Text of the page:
HBO World Championship Boxing, 4.16.11

Andre Berto vs. Victor Ortiz

I’ll be honest from the start. I had strangely conflicting opinions and there was probably no way both of them were going to live up to what I thought of each fighter.

Before this fight I thought of Andre Berto as overrated. I thought he fought a lot of cupcakes and had various other reasons to not want to fight any real competition. I thought he was ripe to be exposed, but he needed to fight an elite level talent because he was good enough to slide by on his own talent against mid-level opponents.

Before this fight I thought of Victor Ortiz as soft and with an equally soft chin. Oh, and no heart. I thought the first time he stepped into the ring with a true champion he would be destroyed and end up no better than Julio Cesar Chavez Jr. You know, fighting C-level talent and just skating by on talent, never fighting any true danger to his record.

I was wrong. Both times actually.

I thought it would take an elite level talent to really expose Berto. Well Ortiz showed that it didn’t take an elite level fighter to expose Berto. The fact that Berto landed good hard shots and couldn’t keep Ortiz down was evidence enough. He couldn’t keep a fighter who had been shown to have no heart in previous fights and had never fought at 147 lbs before.

On Ortiz, I was proven wrong again. He was soft and he did have no heart, but sometime between after the Maidana fight and Saturday night at Foxwoods, something changed in him. It was evident in his body language. His facial expressions. It wasn’t something you could out-and-out see, more like seeing him move in the ring and just…feeling the change. It was never more evident than in round 6 when Berto came out of his corner like a raging bull. He was ripping Ortiz apart. I even thought to myself, “This is it, he’s gonna fold…”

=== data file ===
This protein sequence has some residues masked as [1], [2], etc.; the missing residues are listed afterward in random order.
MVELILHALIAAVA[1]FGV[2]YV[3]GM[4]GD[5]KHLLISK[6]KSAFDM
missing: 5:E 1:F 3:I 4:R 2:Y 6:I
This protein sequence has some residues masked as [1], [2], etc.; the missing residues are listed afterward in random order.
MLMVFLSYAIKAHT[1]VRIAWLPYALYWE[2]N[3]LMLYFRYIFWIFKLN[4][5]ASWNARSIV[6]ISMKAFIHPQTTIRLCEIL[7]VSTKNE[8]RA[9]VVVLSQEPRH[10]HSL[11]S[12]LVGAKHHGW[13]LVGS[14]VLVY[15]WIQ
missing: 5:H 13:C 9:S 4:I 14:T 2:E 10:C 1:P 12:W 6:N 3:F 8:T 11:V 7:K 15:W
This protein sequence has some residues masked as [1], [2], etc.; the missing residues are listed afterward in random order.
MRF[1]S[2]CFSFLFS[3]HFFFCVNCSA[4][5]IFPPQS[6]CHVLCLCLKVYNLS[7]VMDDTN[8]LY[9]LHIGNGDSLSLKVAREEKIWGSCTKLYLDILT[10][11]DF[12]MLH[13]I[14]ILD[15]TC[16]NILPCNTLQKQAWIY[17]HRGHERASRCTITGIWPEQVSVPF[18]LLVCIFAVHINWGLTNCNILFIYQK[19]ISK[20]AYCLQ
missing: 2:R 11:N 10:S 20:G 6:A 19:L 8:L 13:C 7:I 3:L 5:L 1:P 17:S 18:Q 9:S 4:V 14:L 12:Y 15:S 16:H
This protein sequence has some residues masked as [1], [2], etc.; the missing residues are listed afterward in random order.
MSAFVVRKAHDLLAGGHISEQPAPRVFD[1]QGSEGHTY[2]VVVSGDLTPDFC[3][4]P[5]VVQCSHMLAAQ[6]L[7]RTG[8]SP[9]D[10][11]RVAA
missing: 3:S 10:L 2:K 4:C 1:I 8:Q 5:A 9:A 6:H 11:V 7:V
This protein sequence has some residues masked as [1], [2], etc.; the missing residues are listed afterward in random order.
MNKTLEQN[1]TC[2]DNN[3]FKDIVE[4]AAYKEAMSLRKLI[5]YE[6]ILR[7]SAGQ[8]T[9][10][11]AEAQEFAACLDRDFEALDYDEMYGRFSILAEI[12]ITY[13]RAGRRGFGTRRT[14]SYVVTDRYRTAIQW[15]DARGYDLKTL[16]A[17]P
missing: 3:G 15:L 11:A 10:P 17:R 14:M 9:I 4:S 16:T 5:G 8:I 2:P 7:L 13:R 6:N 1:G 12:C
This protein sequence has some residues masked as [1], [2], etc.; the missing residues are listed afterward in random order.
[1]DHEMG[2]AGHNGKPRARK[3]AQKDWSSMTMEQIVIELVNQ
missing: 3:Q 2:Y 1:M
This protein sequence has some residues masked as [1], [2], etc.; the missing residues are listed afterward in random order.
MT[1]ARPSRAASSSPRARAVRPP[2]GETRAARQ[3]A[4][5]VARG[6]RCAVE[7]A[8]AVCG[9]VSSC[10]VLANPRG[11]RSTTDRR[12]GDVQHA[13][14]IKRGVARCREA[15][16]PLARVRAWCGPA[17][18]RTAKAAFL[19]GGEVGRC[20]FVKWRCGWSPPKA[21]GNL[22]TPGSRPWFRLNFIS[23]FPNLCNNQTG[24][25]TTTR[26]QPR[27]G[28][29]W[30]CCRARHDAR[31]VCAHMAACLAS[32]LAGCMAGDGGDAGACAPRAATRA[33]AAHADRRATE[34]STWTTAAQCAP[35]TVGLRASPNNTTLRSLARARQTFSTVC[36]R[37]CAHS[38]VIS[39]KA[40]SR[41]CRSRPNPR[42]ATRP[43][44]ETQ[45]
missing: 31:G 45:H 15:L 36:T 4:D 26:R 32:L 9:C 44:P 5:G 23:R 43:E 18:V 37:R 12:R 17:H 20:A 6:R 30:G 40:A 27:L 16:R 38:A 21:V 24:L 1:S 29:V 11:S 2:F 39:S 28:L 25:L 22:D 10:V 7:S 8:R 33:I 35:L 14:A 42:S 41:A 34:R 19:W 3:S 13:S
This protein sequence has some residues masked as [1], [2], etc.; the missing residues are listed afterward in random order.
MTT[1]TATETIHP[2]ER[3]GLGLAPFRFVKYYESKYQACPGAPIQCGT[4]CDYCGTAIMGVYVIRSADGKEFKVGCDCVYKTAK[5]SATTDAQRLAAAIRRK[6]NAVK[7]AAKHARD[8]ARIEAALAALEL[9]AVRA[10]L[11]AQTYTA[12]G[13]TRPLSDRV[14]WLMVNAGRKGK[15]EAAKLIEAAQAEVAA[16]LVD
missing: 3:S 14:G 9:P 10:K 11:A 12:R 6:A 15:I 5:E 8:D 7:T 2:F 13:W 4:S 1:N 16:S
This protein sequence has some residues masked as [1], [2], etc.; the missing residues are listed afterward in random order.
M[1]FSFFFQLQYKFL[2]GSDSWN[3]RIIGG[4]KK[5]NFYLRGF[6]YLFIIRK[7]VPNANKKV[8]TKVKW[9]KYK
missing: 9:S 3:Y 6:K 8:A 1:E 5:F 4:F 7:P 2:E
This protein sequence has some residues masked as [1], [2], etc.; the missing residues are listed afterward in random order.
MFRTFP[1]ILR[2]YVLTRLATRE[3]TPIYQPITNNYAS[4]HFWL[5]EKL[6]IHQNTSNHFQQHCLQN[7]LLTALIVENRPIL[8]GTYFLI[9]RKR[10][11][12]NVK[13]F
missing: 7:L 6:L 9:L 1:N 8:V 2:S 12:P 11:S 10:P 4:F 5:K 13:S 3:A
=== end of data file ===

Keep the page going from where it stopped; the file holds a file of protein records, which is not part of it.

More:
He didn’t. He got back up like a man and even though Berto still controlled the action even hurting him again in the round. Then in an instant Ortiz countered in a flurry with Berto, caught him flush, and down he went.

Victor Ortiz and Andre Berto both showed me something.

Berto is actually overrated. Don’t get me wrong, he’s definitely a quality fighter, but to be calling out Manny Pacquiao and Floyd Mayweather Jr and then not be able to lay Ortiz down for the count? Come on now. Either of the fighters he called out would destroy him.

Ortiz proved to me that he does have heart. I don’t know what did it, whether it was seeing himself in his interview after his KO loss to Marcos Maidana or if it was just him staring at himself in the mirror demanding to himself that he have a backbone. Whatever it was, it worked. He took some mean shots from Berto and even when he went down, he got back up and showed that he wasn’t going to just lay down.

Victor Ortiz has earned himself another fan in myself (not to mention all the new fans he has now after his win over Berto).

For what it’s worth:

The judges had the fight 114-111, 114-112, and 115-111.

I had the fight 117-109. It’s a little off, but I just saw Ortiz as the aggressor and in control of the ring more than Berto. Hence the discrepancy between my card and the judges.

Note on the Amir Khan-Paul McCloskey match;

Amir Khan didn’t look good at all against the Northern Irishman McCloskey. I realize McCloskey has an awkward style and is a southpaw, but he was a stepping stone. Amir didn’t need to knock him out, but he did need to look impressive and he looked anything but.

Also, the stoppage in the fight was completely ridiculous. The cut may have ended up stopping the fight in the long run, but at the time (and even though it was bleeding pretty good) he was clearly able to continue.

Khan put himself in the same category at Andre Berto as far as calling out Pacquiao or Mayweather.

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